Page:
Hi Jay! I think it would be very interesting to have a tutorial on how create a debian/ubuntu based desktop environment. Very helpful channel. Thanks!
Welcome - I have to admit your post got me puzzled.
What do you mean by “creating your own desktop environment”? I hope you actually mean “how do I choose the right desktop environment and tweak it to my needs”.
There are already a ton of different desktop environments available, and with the customization option each offers, I can’t think of a single usecase that can’t be handled within any of the existing desktop environments.
Creating - and also maintaining - a whole new desktop environment is no small task. But if that’s really your intention, you also should have the know-how already to do so. And all respects to Jay and LearnLinux.tv, but it’s for sure not something that can be covered in any single or even series of videos.
Thanks @ameinild. Well, in my case, I already run “my own DE” essentially using i3, rofi, and some other packages I’ve installed. It’s not so difficult, but it takes a while to realize how to configure all the packages to work together. However, I would like to improve it and distribute it, so having a tutorial on how to ship a minimal DE by combining existing packages would be of great help
Maybe put your config files into a github project with comments and documentation? Or, since you already did it, make a video yourself? Or both, even.
I agree with the mention for window managers. I’m a big fan of i3 and Openbox for this purpose. My only worry is that Openbox doesn’t seem to be regularly maintained, and seems to lack HiDPI support. That’s why I switched from Openbox to GNOME some years ago.
Actually, this is what I love about MX Linux and some of the other distros out there. I primarily use MX Linux, Fluxbox Edition. The team has put together the WM, Fluxbox, with Tint2, rofi, and other tools to make it into a full DE experience. Other distros have done similar things like Bunsen Labs and their Openbox DE experience, and there are many others. @manucalop it sounds like you have done something similar. Some distros have tools to roll your own into isos. You can use the MX or Antix tools to do that. I’m rather certain that you could build your version with i3, rofi… on MX and then package it together into an iso. You could also find a distro that has a very similar collection, and join their community to maintain and improve it as newer packages are released. I’m not an i3 guy, but as popular as that is there must be a distro that has focused their development on an i3 experience. Fedora just came out with an i3 spin, maybe you could join that team and help improve their spin with a new release every 6 months.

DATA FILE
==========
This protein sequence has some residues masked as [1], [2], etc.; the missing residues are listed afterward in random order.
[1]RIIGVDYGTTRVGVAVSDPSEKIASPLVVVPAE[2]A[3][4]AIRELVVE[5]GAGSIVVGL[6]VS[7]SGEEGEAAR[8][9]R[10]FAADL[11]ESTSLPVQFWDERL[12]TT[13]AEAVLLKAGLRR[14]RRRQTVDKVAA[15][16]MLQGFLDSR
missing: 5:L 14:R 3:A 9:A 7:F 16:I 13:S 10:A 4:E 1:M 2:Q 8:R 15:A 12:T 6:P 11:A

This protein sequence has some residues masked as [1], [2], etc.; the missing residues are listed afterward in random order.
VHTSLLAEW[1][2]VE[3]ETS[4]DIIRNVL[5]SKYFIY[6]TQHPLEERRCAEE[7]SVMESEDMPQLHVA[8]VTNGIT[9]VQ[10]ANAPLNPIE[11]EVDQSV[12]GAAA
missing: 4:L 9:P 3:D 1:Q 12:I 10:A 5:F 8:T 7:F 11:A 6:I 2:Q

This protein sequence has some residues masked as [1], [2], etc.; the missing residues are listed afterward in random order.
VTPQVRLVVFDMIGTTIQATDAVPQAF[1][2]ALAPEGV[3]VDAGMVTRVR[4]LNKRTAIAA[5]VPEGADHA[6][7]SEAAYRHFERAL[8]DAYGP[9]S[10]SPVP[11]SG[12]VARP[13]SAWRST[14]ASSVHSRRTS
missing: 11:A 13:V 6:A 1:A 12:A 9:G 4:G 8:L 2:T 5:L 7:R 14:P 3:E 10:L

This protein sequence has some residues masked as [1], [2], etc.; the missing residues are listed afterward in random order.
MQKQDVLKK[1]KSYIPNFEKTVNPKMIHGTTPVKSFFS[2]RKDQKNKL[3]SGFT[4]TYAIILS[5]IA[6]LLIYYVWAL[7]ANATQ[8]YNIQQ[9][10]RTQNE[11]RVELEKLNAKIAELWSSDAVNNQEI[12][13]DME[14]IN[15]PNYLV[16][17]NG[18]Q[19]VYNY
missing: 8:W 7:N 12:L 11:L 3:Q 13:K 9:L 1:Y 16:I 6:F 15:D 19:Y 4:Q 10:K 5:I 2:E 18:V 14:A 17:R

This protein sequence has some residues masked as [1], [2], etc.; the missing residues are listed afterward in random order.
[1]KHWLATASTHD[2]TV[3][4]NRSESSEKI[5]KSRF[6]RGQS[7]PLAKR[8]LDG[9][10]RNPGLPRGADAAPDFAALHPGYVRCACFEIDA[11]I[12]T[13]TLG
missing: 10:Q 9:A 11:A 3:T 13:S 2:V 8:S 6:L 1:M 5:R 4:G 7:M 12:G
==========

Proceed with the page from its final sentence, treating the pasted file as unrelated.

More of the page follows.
This is one of the things that I love about Linux, the creativity of individuals has a playground of Free and Open Source Software to create fun and exciting projects that are neat to use as an individual or fun to share with a like minded community.
Yeah, some of the distros really go all out making it easy to set things up how you want.
Weirdly, some people think that’s “confusing” and “overwhelming” and count it as a negative for Linux. ¯\(°_o)/¯